• Shannon McHugh

    The first thing that I want to talk about is the unique character of Detective Woo. Detective Woo is always somewhat slouched when he’s walking or running almost like a gorilla and is one of those typical cops that chase criminals for a living. Every once in awhile, Detective Woo is serious, but in a way, he’s very funny. With his reckless and carefree attitude, he shows his unique attributes as a main character and lee[s the audience interested. For me, Detective Woo was hilarious. I would normally expect cops to be all “follow the procedures,” and do things in an orderly fashion, but Detective Woo and his crew did whatever it takes to find the criminal. They didn’t care about anything except finding the criminal. I thought that this was what made “Nowhere to Hide,” a eye-catching and unique movie.
    The director, Lee Myung-se, didn’t do a very good job with the fight scenes in my opinion, but considering the year that this movie was released, I don’t mind much. I felt that the fight scenes were very choppy and had a lot of room for improvement. When I think of an action movie, the fight scenes are the key to the movie. The fight scenes in “Nowhere to Hide,” were sometimes slow and unrealistic. To me, the more realistic the fighting is, the more interesting the movie is, but that’s just my opinion. Great film overall, but just a little improvement can make a huge difference.

  • Ghina

    “Nowhere to Hide” is so fun to watch because of the pure cinema. I loved the colors, music, and movements and which is really interesting.. One of my favorite song in the movie is Disco song “Holiday” The movie is about two detectives that have a really different personalities.
    Detective Woo ,is really obsessed of following and going for the bad guys no matter what, and he does things without really thinking. Detective Kim is smart and have moral conscious and very calm unlike D. Woo, but in fact that both D. Woo, and D.Kim is like two person in one. However, at the end I felt that both have exchanged personalities, for example at the barber shop, when D. Kim killed without thinking and D. Woo was calm. I loved the ending their friendship reminded me of JSA and how their honest friendship.

  • Osvaldo S

    “Nowhere to Hide”, By Lee Myung-se was like no other film I have ever seen. The film has its own type of genre specific to this movie, Lee Myung-se combined the typical action style that you would see in your run of the mill cop vs. bad guy movie. But what really separates this film from the normal action films is how Lee Myung-se incorporated a somewhat of a mystery theme to it also which is very unique. In the article it stated that this film was never critically acclaimed and should have been targeted to more of a art style audience, which I could see because this film reminded me me of anime styled films with the use of black in white color and the use of fast cut frame seen in most of the action scenes like the beginning where Chang Sung-min is seen murdering a man at the 40 stairs.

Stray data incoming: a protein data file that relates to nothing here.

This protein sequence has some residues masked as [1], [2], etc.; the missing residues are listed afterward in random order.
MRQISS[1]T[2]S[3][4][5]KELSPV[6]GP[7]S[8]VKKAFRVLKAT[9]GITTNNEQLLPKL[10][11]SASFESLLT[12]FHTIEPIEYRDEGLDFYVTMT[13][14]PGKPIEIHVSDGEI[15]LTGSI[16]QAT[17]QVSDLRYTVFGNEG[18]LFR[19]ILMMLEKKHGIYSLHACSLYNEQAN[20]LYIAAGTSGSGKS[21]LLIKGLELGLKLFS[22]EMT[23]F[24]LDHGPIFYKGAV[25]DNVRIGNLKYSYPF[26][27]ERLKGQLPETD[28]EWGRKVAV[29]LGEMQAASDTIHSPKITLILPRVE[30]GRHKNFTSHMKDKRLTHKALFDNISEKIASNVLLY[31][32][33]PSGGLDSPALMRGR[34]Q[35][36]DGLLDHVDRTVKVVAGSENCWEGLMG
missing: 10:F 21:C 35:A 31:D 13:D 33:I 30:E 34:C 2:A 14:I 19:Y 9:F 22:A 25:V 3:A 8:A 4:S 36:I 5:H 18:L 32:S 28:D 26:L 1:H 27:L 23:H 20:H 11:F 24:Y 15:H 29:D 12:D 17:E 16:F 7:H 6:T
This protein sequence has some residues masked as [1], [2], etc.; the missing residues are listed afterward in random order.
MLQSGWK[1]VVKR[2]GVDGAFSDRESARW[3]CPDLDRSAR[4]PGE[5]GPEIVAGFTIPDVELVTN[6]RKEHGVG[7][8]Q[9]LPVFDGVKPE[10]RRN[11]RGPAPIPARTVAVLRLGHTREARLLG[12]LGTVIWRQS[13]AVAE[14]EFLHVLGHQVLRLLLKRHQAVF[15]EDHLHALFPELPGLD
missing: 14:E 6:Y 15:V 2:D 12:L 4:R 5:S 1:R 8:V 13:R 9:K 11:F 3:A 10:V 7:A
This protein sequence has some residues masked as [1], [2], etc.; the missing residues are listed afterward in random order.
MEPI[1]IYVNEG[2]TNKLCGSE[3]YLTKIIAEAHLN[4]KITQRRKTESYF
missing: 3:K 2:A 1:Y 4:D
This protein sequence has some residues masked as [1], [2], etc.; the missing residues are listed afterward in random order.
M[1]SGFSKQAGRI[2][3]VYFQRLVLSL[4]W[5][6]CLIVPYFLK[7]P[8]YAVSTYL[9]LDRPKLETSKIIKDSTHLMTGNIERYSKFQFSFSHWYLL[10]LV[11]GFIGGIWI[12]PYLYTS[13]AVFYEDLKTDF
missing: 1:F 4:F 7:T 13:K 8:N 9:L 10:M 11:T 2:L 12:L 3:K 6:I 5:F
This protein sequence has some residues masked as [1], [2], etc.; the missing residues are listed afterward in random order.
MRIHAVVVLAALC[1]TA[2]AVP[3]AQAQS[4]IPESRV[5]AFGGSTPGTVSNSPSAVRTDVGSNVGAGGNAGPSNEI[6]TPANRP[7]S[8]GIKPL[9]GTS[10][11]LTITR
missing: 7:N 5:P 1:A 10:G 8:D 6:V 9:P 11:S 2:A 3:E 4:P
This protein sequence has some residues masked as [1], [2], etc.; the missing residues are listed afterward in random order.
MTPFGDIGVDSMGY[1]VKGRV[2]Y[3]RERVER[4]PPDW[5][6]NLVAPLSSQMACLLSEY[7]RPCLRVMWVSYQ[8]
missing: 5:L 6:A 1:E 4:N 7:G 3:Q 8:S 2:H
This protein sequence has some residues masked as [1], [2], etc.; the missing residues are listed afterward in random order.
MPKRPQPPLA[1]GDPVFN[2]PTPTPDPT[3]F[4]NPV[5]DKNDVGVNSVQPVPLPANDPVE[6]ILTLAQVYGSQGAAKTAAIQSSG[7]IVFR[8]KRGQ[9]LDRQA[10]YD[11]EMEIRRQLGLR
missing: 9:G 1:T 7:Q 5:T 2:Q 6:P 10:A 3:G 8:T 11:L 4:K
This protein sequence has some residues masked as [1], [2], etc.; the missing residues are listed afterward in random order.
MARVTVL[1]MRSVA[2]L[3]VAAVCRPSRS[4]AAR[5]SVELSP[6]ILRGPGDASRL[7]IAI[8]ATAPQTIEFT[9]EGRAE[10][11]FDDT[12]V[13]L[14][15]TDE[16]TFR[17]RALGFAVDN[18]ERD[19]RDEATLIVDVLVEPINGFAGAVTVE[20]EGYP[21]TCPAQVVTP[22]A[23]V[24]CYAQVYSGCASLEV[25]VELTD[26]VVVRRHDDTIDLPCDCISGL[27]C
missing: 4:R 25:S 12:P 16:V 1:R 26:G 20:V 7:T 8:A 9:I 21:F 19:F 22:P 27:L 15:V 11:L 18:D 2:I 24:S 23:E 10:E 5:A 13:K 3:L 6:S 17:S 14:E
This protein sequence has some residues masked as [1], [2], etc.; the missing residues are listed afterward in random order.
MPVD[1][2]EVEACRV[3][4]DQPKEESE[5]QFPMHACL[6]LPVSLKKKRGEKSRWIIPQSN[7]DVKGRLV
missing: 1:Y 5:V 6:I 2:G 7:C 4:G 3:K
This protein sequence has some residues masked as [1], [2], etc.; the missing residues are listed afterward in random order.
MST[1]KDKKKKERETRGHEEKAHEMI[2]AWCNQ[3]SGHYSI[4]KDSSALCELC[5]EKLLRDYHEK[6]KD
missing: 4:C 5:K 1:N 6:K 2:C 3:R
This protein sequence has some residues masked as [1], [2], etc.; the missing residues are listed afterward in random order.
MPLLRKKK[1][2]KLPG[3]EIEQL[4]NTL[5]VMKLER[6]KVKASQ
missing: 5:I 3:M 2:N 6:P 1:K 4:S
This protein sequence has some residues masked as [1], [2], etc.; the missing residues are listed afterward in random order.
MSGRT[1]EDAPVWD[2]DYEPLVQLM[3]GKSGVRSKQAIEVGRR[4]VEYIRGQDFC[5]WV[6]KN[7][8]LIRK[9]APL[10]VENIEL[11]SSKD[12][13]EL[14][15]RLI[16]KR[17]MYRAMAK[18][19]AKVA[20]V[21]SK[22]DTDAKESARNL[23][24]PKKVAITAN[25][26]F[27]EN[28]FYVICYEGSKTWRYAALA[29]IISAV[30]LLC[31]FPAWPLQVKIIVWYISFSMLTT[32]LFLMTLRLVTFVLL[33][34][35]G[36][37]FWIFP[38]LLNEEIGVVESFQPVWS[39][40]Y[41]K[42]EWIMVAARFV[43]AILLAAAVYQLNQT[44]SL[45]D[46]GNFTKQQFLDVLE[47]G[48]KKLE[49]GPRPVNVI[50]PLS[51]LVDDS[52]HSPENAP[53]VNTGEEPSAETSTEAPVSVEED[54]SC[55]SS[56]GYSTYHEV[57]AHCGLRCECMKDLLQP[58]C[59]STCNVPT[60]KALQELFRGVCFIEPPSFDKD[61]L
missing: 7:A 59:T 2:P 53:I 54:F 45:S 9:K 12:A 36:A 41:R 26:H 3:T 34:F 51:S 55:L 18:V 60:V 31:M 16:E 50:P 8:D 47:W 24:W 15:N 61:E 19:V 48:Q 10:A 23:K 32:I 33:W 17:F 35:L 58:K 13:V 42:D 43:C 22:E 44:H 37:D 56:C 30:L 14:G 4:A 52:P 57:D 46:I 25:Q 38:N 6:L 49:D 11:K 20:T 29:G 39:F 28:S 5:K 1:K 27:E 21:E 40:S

Det. Woo who can be seen as the main character has a very unique personally, he is seen as a responsible person because he is a detective but throughout the scenes that he has more of a child like personality. Det. Kim is seen like the calmer detective with a more friendly approach to thinks where Det. Woo is violent and has somewhat of a short temper as scene where he gets in a fight with Fish-head when he should of just taken care of the situation better with a more professional approach without necessary violence. I very much enjoyed this film with its unique genre and can’t wait to see more films y Lee Myung-se.

  • Leila Music

    Nowhere to Hide (1999) a Lee Myung film that focused do much on the idea of movement. The film was action based that had many fight scenes which showed mkvement in a new perspective. Motion and color was a big factor in the film. The film was almost like a cartoony anime film, with many bold colors and soynds and the motion was very unique..tgeir wlukd be slow motion and stra ge motions were it would stop and go and stop and go. Lee’s action film was not all serious though. It was very comedic in many scenes. The characters personalities were so interesti g and enjoyable to watch and laugh at. I noticed that the detective almost had a sort of gorilla walk, sluggish and his face woykd make the face of an angry ape, to my surprise after ready g this article and what you have said in class, about how Lee focused on movement he even watched how animals moved. So maybe its true that detective woo took on the movement of an ale of some kind! The movie is definitely looked at as an experiement lee wanted to test out. And it was a damn good movie because of the fast paced, comedy, colors, of the film. And you were right, it does almost remind me of mad max haha.